Character analysis for othellos iago

Shakespeare’s Iago is one of the best examples of a villain to this day. Such a villain would distract from the impact of the play. Shakespeare added depth to his villain making him Amoral, as opposed to the typical immoral villain. Iago’s entire scheme begins when the “ignorant, ill-suited” Cassio is given the position Iago wanted. Iago is consumed with envy and plots to steal the Position he feels he most deserves. Iago deceives, steals, and Kills to gain that position. However, it is not that Iago pushes aside his conscience to commit these acts, but that he lacks a conscience to Begin with.

Iago’s amorality can be seen throughout the play and is shown by his actions. For Iago to constantly lie and deceive his wife and Friends, he must be extremely evil…or amoral. In every scene where Iago speaks you can point out his deceptive manner. Iago tricks Othello into believing that his own wife is having an affair, without any proof. Othello is so caught up In Iago’s lies that he refuses to believe Desdemona when she denies the whole thing. Credit must be given to Iago’s diabolical power, which enables him to twist the minds of his Friends and wife.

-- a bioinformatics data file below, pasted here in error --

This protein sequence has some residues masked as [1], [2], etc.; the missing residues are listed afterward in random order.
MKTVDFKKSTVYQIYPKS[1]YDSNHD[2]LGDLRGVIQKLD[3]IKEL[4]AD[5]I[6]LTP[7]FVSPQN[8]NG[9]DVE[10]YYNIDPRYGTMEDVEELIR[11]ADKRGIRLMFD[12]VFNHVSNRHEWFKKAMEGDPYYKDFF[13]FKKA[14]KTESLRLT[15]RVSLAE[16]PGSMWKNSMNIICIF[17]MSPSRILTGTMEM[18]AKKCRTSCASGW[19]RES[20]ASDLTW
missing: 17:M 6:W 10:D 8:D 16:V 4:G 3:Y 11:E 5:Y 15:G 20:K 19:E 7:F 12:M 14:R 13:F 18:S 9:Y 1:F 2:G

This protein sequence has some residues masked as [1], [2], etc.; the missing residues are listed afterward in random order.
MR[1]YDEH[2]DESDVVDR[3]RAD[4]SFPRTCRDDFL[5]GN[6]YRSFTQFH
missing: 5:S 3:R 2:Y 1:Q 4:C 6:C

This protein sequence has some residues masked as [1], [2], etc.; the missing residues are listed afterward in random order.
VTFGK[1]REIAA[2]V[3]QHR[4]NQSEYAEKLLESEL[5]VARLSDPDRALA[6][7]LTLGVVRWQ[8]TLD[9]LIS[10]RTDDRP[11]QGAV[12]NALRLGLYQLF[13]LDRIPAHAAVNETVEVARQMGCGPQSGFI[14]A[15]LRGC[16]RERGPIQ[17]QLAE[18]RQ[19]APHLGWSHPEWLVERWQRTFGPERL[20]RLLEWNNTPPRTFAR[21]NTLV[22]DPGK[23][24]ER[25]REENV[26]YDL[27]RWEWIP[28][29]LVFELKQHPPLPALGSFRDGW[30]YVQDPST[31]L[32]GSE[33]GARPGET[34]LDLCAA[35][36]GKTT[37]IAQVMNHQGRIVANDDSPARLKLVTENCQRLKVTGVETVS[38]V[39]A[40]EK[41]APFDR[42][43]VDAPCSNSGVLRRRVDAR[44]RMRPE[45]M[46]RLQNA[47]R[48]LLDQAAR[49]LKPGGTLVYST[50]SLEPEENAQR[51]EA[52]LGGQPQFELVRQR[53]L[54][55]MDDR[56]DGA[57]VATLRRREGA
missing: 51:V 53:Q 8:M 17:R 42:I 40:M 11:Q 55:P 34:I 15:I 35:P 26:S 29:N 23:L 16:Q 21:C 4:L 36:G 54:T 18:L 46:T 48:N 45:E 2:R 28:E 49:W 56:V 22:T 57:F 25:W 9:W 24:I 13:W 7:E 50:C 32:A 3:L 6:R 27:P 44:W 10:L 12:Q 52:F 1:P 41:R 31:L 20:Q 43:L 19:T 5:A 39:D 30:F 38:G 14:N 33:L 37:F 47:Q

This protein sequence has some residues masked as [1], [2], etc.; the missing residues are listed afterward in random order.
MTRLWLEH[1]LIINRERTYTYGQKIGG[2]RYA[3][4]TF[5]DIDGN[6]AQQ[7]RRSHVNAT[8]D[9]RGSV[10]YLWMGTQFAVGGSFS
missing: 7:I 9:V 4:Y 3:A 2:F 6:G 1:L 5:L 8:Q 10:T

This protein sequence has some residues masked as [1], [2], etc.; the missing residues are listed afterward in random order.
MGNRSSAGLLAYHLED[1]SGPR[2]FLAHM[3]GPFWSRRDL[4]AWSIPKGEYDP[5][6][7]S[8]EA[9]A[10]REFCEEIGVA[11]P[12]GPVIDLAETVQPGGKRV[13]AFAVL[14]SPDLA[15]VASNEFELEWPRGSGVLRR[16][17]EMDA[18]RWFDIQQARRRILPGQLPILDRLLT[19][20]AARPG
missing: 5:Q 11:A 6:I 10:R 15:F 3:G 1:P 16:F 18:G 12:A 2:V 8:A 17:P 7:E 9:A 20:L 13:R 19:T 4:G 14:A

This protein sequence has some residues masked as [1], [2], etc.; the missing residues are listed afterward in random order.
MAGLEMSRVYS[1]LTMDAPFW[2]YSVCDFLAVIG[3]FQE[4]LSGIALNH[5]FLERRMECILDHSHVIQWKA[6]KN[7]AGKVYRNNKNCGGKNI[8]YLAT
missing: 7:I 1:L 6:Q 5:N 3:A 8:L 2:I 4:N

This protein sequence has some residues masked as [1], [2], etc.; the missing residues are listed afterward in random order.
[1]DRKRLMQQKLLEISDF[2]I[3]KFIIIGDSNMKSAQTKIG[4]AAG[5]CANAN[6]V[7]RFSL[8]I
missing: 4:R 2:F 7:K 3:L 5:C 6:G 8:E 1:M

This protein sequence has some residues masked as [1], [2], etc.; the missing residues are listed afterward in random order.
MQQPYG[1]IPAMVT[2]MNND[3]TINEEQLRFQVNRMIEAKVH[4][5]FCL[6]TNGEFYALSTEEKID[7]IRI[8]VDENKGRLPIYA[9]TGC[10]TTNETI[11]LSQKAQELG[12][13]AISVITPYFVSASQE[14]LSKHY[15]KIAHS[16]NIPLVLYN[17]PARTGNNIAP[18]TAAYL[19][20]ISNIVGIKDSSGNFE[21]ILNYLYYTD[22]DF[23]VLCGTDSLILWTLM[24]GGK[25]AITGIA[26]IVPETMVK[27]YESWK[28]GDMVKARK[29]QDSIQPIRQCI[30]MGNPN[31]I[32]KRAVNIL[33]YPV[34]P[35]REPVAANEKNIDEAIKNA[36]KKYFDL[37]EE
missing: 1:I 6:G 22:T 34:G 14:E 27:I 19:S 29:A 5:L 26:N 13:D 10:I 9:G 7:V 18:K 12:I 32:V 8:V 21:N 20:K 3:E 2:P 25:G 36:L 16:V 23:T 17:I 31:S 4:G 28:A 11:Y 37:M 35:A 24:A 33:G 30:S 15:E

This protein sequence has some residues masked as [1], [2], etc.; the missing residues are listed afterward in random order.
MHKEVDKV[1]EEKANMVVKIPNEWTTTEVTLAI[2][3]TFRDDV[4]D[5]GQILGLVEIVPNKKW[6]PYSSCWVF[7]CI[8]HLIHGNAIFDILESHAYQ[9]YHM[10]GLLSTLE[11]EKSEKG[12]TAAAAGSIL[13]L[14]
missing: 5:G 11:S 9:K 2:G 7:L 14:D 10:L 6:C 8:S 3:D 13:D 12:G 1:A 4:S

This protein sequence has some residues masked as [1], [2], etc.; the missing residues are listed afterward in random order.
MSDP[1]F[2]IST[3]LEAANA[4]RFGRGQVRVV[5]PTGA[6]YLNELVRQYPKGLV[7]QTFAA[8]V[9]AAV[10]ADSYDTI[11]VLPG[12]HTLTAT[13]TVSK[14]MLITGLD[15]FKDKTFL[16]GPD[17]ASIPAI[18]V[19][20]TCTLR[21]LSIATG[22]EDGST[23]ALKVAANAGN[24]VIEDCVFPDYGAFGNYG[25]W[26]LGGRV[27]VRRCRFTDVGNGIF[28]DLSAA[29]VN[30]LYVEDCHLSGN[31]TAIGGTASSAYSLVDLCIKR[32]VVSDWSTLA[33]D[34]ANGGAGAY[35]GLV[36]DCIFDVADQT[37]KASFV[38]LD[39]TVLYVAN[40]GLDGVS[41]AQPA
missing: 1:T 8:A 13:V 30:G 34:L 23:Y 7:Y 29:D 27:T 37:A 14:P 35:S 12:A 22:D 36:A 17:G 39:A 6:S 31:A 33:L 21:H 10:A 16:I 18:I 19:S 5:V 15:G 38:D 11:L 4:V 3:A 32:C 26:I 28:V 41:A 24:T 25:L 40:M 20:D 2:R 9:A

In today’s time Iago would be called a Psychopath without a conscience. Iago also manages to steal from his own friend without the Slightest feeling of guilt. He screws with the money that Roderigo gave him to win over Desdemona. When Roderigo discovers that Iago has been hoarding his money he screams at Iago and threatens him. However, when Iago tells him some imaginary plot in order to capture Desdemona’s Heart, Roderigo forgets Iago’s theft and agrees to kill Cassio. Iago’s intellect is what interests the reader most.

His ability to say the right things at the right time is what makes him such a successful Villain. However, someone with a conscience would never be able to Keep up such a plan and deceive everyone around him. This is why it is Necessary to say that Iago is amoral, because if you don’t his Character becomes fictional and hard to believe. At the ending of the play, Iago’s plot is given away to Othello by his own wife, Emilia. Iago sees his wife as an obstacle so he kills her. He kills her not as much out of anger but for pragmatic reasons. Emilia is a brick wall in front of his Path.

She serves no purpose to him anymore and she can now only hurt His chances of keeping the position he has been given by Othello. Iago’s merciless taking of Emilia’s and Roderigo’s lives is another proof of his amorality. If you look in modern day cinema, you will see the typical villain, evil to the core. Shakespeare took his villains to a higher level. He did not make them transparent like the villains of modern cinema. He gave his villains depth and spirit. Iago is a perfect example of “the perfect villain. ” His amorality gives, what would be a very dull character, life.

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